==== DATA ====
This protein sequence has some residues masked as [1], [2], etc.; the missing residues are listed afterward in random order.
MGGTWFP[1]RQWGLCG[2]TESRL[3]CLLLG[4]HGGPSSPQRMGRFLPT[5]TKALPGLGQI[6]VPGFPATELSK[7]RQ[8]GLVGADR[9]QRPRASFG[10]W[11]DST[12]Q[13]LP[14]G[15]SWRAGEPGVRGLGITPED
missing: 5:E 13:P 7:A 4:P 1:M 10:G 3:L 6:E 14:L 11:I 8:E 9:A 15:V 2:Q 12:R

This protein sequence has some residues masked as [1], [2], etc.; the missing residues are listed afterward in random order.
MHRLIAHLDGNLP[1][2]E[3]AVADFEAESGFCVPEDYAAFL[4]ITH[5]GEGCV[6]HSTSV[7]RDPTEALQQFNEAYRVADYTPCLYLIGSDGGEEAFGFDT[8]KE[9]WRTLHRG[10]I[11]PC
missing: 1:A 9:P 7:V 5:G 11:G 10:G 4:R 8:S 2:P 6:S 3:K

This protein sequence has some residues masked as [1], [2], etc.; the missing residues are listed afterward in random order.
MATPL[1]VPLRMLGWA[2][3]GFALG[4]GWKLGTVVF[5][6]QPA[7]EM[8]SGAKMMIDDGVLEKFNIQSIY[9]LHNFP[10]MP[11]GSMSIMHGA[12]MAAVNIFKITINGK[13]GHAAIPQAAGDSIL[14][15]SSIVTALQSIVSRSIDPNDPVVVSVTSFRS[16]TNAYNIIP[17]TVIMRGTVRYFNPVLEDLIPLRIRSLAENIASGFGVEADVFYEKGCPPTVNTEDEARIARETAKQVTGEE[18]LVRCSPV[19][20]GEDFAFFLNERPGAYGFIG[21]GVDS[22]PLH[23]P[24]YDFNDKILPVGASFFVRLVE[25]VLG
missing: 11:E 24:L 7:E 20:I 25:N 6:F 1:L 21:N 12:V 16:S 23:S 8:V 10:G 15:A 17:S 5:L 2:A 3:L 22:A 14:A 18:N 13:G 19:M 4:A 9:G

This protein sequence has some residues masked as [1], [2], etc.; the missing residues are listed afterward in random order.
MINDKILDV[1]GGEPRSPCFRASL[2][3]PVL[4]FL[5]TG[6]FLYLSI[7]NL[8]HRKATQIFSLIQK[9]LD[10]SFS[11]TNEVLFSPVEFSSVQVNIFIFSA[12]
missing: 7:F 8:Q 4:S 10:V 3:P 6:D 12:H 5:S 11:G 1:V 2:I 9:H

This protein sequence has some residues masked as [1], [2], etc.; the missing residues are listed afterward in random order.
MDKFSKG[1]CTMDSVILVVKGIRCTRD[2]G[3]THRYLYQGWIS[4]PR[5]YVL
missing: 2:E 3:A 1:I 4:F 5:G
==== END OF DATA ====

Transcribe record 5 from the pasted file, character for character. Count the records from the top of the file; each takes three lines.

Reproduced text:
This protein sequence has some residues masked as [1], [2], etc.; the missing residues are listed afterward in random order.
MDKFSKG[1]CTMDSVILVVKGIRCTRD[2]G[3]THRYLYQGWIS[4]PR[5]YVL
missing: 2:E 3:A 1:I 4:F 5:G